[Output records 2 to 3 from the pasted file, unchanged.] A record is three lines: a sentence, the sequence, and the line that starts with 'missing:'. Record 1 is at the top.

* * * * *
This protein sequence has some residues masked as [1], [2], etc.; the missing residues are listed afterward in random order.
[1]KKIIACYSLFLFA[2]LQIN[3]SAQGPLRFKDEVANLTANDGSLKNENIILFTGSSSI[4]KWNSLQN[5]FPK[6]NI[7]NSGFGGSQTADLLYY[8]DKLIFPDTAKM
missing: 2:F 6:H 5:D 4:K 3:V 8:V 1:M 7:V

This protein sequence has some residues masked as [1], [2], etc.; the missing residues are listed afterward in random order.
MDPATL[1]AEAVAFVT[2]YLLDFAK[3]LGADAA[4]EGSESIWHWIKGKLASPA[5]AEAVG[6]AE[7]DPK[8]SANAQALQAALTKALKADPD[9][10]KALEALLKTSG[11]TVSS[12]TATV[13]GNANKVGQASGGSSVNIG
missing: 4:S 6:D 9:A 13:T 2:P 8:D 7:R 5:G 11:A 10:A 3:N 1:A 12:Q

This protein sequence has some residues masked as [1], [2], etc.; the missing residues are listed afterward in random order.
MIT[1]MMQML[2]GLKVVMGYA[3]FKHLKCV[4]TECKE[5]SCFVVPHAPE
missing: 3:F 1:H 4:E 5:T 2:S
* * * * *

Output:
This protein sequence has some residues masked as [1], [2], etc.; the missing residues are listed afterward in random order.
MDPATL[1]AEAVAFVT[2]YLLDFAK[3]LGADAA[4]EGSESIWHWIKGKLASPA[5]AEAVG[6]AE[7]DPK[8]SANAQALQAALTKALKADPD[9][10]KALEALLKTSG[11]TVSS[12]TATV[13]GNANKVGQASGGSSVNIG
missing: 4:S 6:D 9:A 13:T 2:P 8:D 7:R 5:G 11:A 10:A 3:N 1:A 12:Q

This protein sequence has some residues masked as [1], [2], etc.; the missing residues are listed afterward in random order.
MIT[1]MMQML[2]GLKVVMGYA[3]FKHLKCV[4]TECKE[5]SCFVVPHAPE
missing: 3:F 1:H 4:E 5:T 2:S